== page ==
When our younger son had problems learning to speak, it did not look to us like a problem.  Instead, it looked as a willful behaviour:  we were told he was refusing to use language in order to manipulate us, the parents.  It was a call for attention, we were told. 

But, that just did not ring true to me.  While we would read him every evening, and while he had our full focus and attention, he would still be unable to follow even the sipmlest stories.  He loved counting picture books with a number and that ‘count’ of objects.  That he could follow, and would lift the correct number of fingers – even try to say the numbers.  Sometimes, he even liked ‘word’ books – ones that showed a picture of an object and had the word for it written beneath the object.

But the moment we tried to read him even very simple stories, we lost him.  He would fidget, climb, jump, and generally do anything to demonstrate his complete lack of interest.  Thinking he wanted more of the attention focused on him (as we were told this was attention-getting behaviour), I would start telling him stories.  This way, there was no book and he was my sole focus.  Same reaction.

Eventually, he got interested – but on a very different level.  Accepting the ‘book routine’, he started picking out letters, one at a time.  The joy on his face as he would yell over top of my voice (as I was reading):  “A!!!  A!!!  A!!!”  I would confirm that yes, that was indeed ‘A’, and tell him how clever he was to have recognized it.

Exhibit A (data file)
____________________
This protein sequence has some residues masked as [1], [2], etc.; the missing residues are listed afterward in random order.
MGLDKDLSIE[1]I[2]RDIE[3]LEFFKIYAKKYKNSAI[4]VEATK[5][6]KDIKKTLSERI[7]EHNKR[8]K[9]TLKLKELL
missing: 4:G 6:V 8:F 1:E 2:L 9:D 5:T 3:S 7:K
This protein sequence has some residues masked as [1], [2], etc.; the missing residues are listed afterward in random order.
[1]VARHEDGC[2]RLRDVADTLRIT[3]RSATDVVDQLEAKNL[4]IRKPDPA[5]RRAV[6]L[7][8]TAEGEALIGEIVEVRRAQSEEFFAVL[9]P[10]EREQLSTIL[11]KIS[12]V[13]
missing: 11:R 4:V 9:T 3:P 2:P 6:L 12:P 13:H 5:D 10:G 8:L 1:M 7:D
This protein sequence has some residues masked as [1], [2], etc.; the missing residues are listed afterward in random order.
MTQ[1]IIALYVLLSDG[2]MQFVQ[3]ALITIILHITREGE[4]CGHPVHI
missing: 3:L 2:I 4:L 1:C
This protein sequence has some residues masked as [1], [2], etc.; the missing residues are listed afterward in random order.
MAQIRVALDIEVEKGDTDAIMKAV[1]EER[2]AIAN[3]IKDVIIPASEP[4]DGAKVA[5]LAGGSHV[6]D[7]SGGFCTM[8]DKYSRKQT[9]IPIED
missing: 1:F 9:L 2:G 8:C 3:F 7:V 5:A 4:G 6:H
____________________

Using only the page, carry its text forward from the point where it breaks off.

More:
He’s settle down and look interested.  But he was not interested in the story.  No, because I would barely read another paragraph when he woud get excited again:  “D!!! D!!! D!!!”  Again, I would praise him, and try to resume reading.  But, it was not a ‘relaxing time’ that would get one ready for bedtime…

Eventually, I gave up reading him stories and broke out the ‘Alphabet books’.  I had thought he was too young for them, but if he loved reading the letters, I whas happy to oblige him.  For the first time, he was making ‘human’ sounds, one letter at a time!  And at this point, I saw that as a reason to celebrate.

We also added ‘bathtime’ to the fun.  He loved his letters, so I got soap crayons and we had great fun using the white ceramic tiles on the wall by the tub as our canvas!  I would let him pick a letter and then write every three-letter word which started with that letter.  As I would write them, I would read the letter, then the word!  And, surely enough, my son would read each letter with me.  B-A-T.  BA-. BAT.

Miracle of miracles:  he learned to speak!